Ticket to Ride

After thirty years, Squaw Pass is ready to make a comeback as Echo Mountain Park.

Petitt had been born and raised in Denver. His father, who worked at the Great Western Sugar Company for over fifty years, took him and his older brother skiing at Winter Park. After graduating from Thomas Jefferson High School, Petitt earned an engineering and business degree at Dartmouth College in New Hampshire, where he also learned "just how bad Eastern skiing is," he says. He eventually found himself in the hotel business and worked his way up to CEO of Best Western Hotels, which he ran for seven years before he and some other partners split off and created Choice Hotels, which he eventually left to start Creative Hotel Associates.

Petitt had never skied at Squaw Pass, so his interest in the place wasn't nostalgic. But the property piqued his business instincts. He'd made forays into sports as the owner of the Coastal Plain baseball league, a summer collegiate club that plays in the Carolinas and Virginia, and he'd also kept close tabs on the ski industry because of his resort hotels. "The hotel business is one of those industries where you have to sell your product every single day. Any hotel rooms that goes empty tonight, that revenue is lost forever," he explains. "And that's the same thing on the mountain. Any potential customer that we can't satisfy today is gone. We can't satisfy him the same way tomorrow."

Petitt called his brother, who runs a Denver marketing firm, and asked him to pick up an informational packet on Squaw Pass. A week later, he was in town on business and took a trip up to the property. He thought it was fantastic, with an amazing view of the Continental Divide. He could even see Idaho Springs at the base of the valley, where his grandfather had once worked in the gold mines. But the mountain was in bad shape. The runs were overgrown with trees and bushes, and the single narrow road and parking lot were rutted out. In fact, the only real indication that a ski area had ever operated there was the single T-bar lift, whose orange poles poked out at intervals up the hillside. Still, Petitt saw something else. "It had a lot of potential," he remembers.

Doug Donovan hopes that Knuckles will help put Echo 
Mountain on the map for gnarliness.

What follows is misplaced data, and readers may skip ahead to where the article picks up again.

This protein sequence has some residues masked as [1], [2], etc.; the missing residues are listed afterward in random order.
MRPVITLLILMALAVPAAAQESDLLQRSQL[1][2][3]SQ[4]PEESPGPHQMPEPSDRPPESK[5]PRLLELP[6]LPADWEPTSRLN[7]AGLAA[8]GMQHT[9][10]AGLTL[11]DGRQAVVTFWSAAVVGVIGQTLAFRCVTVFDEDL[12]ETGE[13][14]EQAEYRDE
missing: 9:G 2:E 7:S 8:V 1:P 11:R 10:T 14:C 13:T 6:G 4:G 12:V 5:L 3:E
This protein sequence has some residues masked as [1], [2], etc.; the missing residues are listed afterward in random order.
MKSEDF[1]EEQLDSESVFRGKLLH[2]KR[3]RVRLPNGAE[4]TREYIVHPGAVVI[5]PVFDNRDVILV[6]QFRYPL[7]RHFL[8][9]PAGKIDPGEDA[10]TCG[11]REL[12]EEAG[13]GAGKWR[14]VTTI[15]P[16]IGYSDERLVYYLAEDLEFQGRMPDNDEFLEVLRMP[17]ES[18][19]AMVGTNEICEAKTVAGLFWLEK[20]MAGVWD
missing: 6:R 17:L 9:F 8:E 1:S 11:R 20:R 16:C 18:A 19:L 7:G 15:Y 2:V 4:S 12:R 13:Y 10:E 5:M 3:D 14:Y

Anthony Camera
Doug Donovan hopes that Knuckles will help put Echo Mountain on the map for gnarliness.
Gerald Petitt bought the defunct Squaw Pass and 
retooled it for a new generation of jibbers.
Anthony Camera
Gerald Petitt bought the defunct Squaw Pass and retooled it for a new generation of jibbers.

In October 2002, he picked up the Squaw Pass property at auction for $698,750. For the next eight months, he looked at alternatives for the land. He thought about building houses or a hotel, maybe some kind of summer camp or recreation area. He considered reopening the resort as a traditional ski mountain, but that seemed doomed to failure. Over the years, dozens of small, family-owned ski areas like Squaw Pass had found they couldn't compete with large-scale operations funded by big-money investors who now built "resorts" with mountain villages, steakhouses and Starbucks, and bathroom glove-warmers. The ski industry was no longer about filling lifts, but selling real estate and retail.

Petitt started attending ski-industry conventions and heard about the growth of snowboarding -- and the decline of traditional skiing. In 1990, according to the National Ski and Snowboard Retailers Association, 9.4 million skiers hit the slopes in this country; in 2004, that number had decreased to 5.9 million. Meanwhile, the number of snowboarders was exploding: While 1.5 million rode in 1990, 6.3 million riders saw snow in 2004, with the biggest increase occurring in the past five years. And the snowboarding market was young, unlike aging skiers.

Rising costs were also changing the industry. With lift tickets averaging seventy dollars -- and parking adding fifteen bucks to that, not to mention another eight for a bowl of chili -- high prices had pushed snow sports beyond the means of many middle-class families. They'd also eliminated the Front Range teenagers who'd take a day off to hit the slopes. But now resorts were looking at ways to get that youth demographic back, and terrain-park-only mountains seemed like an answer.

In the spring of 2003, Petitt and his son Eric, a student at the University of California at Berkeley, visited Mountain High, a small, 230-acre ski area in Southern California. Ticket sales had been sagging until the owners converted Mountain High to a terrain park and launched a marketing scheme aimed at the youth market in inner-city Los Angeles, located just an hour away. One of Squaw Pass's greatest assets is its proximity to Denver. The property is located west of Bergen Park along Highway 103, with downtown just fifty minutes away. "And the more we looked at it, the more a snowboarding-focused terrain park made sense," Petitt remembers. "Not only because of the environment, but the size and the location so close to Denver."

This season, Boreal Mountain Resort -- home to the original Jibassic Park in the '90s -- became the first ski area in northern California to convert to an all-mountain terrain park; other small resorts like Bear Mountain have set themselves apart from nearby areas by filling their runs with kickers and rails. But Petitt's project would be the first to be built from scratch -- or close enough.

Six months after Petitt bought Squaw Pass, his son introduced him to Doug Donovan, a thirty-year-old graduate student at UC-Berkeley. Donovan, who was getting his MBA with a focus on the ski industry, recommended some trade books for the Petitts to read.

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